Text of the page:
Student Profile: Akya Myrie
I was delivered at SUNY Downstate Medical Center and grew up here in Canarsie, Brooklyn NY. I hope to serve as a physician here in the future!
Where did you complete your undergraduate education? What did you study?
I attended Stony Brook University. I graduated Magna Cum Laude with a Bachelor of Science in Health Sciences, concentrating in Emergency and Critical Care.
What inspired you to study medicine?
My mother immigrated from Jamaica in 1989 in a desperate search for improved medical care and a better quality of life for my profoundly mentally disabled brother. Keeping jobs proved daunting because it was difficult, as a single parent, to simultaneously attend to my brother’s needs and mine once I joined the picture 5 years later. Living in a medically underserved community did not make support for my brother’s epileptic condition any easier to come by. As a child, I spent a lot of time in local hospitals due to my brother’s condition. I always knew I wanted to be a doctor. I knew that becoming a physician gave me the opportunity to help and save others in ways that are not possible through other careers. Despite the adversity my family faced, my mother, is now a practicing Physician Assistant and has been nothing short of an inspiration along my journey into Medicine.
Currently, I am highly interested in Gastroenterology. I aim to complete a fellowship in either transplant hepatology or transplant nephrology.
What were some of your struggles as a first-year and how did you overcome them?
I became heavily involved in the Downstate community and had to truly hone in on my time management skills. I am a RISE counselor (Hepatitis C/HIV screening) and a Junior Volunteer at the Brooklyn Free Clinic, a tour guide and peer to peer interviewer for the College of Medicine, a member of both the Health Advocacy Equity Leadership (HEAL) and the Urology-Nephrology Pathways, an instructor for the Arthur Ashe Institute Anatomy Day program, and I conducted a Neighborhood Diabetes Education Program. Most recently, I became the treasurer for the Student National Medical Association (SNMA). Balancing these roles alongside the rigorous medical curriculum here at SUNY Downstate is no easy task. However, with family support at home and a wonderful group of friends that uplift me on a daily basis, I learned to trust my abilities more than ever, despite the many breakdowns and speed bumps I had along the way. Success was inevitable.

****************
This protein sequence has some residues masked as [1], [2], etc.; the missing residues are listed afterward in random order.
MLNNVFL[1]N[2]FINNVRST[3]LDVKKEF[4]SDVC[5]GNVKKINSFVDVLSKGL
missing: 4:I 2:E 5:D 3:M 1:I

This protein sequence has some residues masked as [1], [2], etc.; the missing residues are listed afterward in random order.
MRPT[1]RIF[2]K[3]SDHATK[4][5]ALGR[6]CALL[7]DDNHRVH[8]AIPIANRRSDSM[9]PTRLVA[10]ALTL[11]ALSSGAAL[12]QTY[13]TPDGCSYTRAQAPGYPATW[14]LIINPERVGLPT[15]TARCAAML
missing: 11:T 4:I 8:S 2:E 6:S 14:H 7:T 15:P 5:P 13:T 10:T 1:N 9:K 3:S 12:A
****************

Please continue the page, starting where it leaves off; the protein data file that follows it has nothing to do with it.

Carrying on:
How did it feel when you were awarded a scholarship supported by The Neighborhood Diabetes Education Program at the NMF Champions of Health Awards ceremony?
I was ecstatic!!! I was even more proud to learn that our very own President, Dr. Wayne J. Riley, is a distinguished alum of the organization and received a similar scholarship during his time in medical school. That confirmed for me that I was in the right place for my medical education, surrounded by true leaders and scholars. NMF will never truly know the impact that their organization has had on my life or on the lives of others. They have believed, supported, and invested in the future of medicine.
What are your hopes for your remaining years at SUNY Downstate?
I want to continue strengthening my knowledge of social determinants and health disparities in order to better serve my patients within our medically underserved community. This Summer I will be conducting obesity research with Dr. Carla Boutin-Foster, as well as assessing access to transplantation with Dr. Devon John. I hope that both of these opportunities allow me to better understand our clinical practices and how they affect our patients while preparing me for the challenging task of providing effective care to populations in an underserved area. My ultimate goal is to influence healthcare policies surrounding these practices.
Do you have any advice for the incoming first-years?
I would advise every incoming first-year to find a mentor early on and establish a great group of friends to hold you accountable. I believe these factors had an enormous impact on the many opportunities I was presented with throughout the year and truly helped direct my path. Furthermore, do not hesitate to walk up to someone you’re interested in networking with and introduce yourself, no matter how small you may feel at that very moment. These connections are vital to your success in medical school and your future careers.